From London Review of Books:
Like his hero Robert Graves, Hughes tirelessly pursued the White Goddess, or the Goddess of Complete Being as he called her in his study of Shakespeare, both in his imagination and in the forms that she assumed in the women whom he met and slept with. Few, it seems, took much persuading: Bate’s book is full of accounts of women going weak at the knees in the presence of the ‘fiercely sexy’ Hughes, to borrow from a Mills and Boon-style account of him by Erica Jong, who only just managed to resist the ‘vampirish, warlock appeal’ of this ‘wildman-from-the-moors’: ‘He hulked,’ she recalls, and ‘reeked of virility … You could inhale the man’s pheromones across the table, this stink of masculinity and musk that must have worked on countless girls.’ One unnamed woman apparently confided to Bate that when she met Hughes at a party she found herself so violently attracted to him that she had to go to the toilet and vomit.
Still, if the life of any English poet of the postwar era lends itself effortlessly to the genre of the mass-market biography, it is obviously that of Hughes. His relationship with Plath has for decades exerted a powerful fascination across the cultural spectrum, generating both sophisticated psychoanalytical readings, such as those put forward by Jacqueline Rose in The Haunting of Sylvia Plath (1991), and the schlock movie Sylvia (2003), in which Hughes was played by Daniel Craig and Plath by Gwyneth Paltrow. From the early 1970s more or less until his death Hughes was a major hate figure for those he and his sister, Olwyn, derisively called ‘women’s libbers’, who vilified him as the murderer of a great and courageous feminist poet. In 1972 the American poet and activist Robin Morgan published Monster, a book that included a piece in which a gang of Plath aficionados are imagined castrating Hughes, stuffing his penis into his mouth and then blowing out his brains. In Britain a militant anti-Hughes faction took to chiselling his name off the headstone erected in Heptonstall churchyard above the grave of ‘Sylvia Plath Hughes’. The penultimate poem in Birthday Letters, ‘The Dogs Are Eating Your Mother’, presents Hughes’s response to such attacks: he figures his antagonists as ravening hyenas battening on Plath’s body, eager to ‘Bite the face off her gravestone,/Gulp down the grave ornaments,/Swallow the very soil.’ It was, however, only when he knew that his own death was imminent that he felt able to denounce his detractors head-on in this way, and to publish his own version of the events leading up to the early morning hours of 11 February 1963.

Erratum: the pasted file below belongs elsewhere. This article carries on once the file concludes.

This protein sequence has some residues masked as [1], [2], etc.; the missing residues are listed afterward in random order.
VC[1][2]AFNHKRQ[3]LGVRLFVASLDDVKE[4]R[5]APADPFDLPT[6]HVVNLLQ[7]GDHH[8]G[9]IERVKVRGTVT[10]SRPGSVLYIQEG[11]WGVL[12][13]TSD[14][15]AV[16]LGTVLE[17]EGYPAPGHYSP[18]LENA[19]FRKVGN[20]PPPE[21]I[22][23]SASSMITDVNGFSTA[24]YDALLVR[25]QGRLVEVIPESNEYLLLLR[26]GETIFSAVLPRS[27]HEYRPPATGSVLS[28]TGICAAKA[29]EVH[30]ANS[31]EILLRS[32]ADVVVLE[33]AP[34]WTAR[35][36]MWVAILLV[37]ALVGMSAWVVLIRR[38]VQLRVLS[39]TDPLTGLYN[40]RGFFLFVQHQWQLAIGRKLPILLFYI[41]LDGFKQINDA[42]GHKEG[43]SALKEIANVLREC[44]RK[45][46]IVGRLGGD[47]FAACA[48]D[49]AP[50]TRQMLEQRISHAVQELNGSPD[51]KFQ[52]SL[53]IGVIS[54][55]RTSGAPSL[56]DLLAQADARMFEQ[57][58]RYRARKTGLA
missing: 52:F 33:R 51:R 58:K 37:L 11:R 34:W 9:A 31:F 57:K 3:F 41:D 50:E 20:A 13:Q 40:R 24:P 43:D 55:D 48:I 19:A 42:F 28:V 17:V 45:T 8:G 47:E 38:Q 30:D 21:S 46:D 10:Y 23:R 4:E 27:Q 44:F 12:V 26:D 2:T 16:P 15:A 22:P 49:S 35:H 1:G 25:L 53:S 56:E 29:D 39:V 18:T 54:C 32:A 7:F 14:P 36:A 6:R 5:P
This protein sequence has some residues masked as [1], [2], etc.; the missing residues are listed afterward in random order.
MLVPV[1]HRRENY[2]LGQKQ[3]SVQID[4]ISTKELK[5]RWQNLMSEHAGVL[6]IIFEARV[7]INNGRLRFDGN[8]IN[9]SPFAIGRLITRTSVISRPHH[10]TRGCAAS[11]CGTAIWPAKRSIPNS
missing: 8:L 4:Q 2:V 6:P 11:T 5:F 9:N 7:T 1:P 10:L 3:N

Although even-handed in its retelling of the Plath-Hughes courtship and marriage – much more so than, say, Anne Stevenson was able to be in her ‘authorised’ biography of Plath, Bitter Fame (1989) – Bate’s book may well go some way to appeasing the ire of those who sought to arraign and convict Hughes for an unspeakable crime. As Bate tells it, Hughes had no need of others’ vitriol to feel haunted and tormented for the 35 years that followed his first wife’s death. He suffered as much as they could have wanted. And while some may find specious Bate’s theory that Hughes’s serial infidelities were in fact a way of staying faithful to the memory of Plath – an argument that certainly pushes to a new level of sophistication the Cole Porter lyric ‘I’m always true to you darling in my fashion’ – it’s hard not to feel that Hughes never escaped the baffling labyrinth into which his relationship with Plath led him. It is to the doomed Minotaur rather than the heroic Theseus that he compares himself in ‘Paris 1954’, which opens his last collection, Howls & Whispers (1998). The poem begins with a recollection of a trip to visit Olwyn in Paris shortly after he graduated from Cambridge: drinking wine, eating Gruyère alone in a café, he feels ‘ready for anything’. Unknown to him, however, and wholly unsuspected, a scream is slowly but steadily approaching:
It resembles a white mask with spread fingers
That will grab and drub and wring his heart
Like a bandage impossible to clean.
Resembling a nuclear melt-down
That will render his whole world untouchable
Or touchable only with a penalty
Of radio-active burn. A scream
That will lock him up in a labyrinth
Made of ordinary streets
As if he were the Minotaur.
This scream is approaching disguised ‘in the likeness of a girl’, and it will initially sound like laughter and hope, ‘like all happiness, all hope’.
“Sorrows of a Polygamist”, Mark Ford, London Review of Books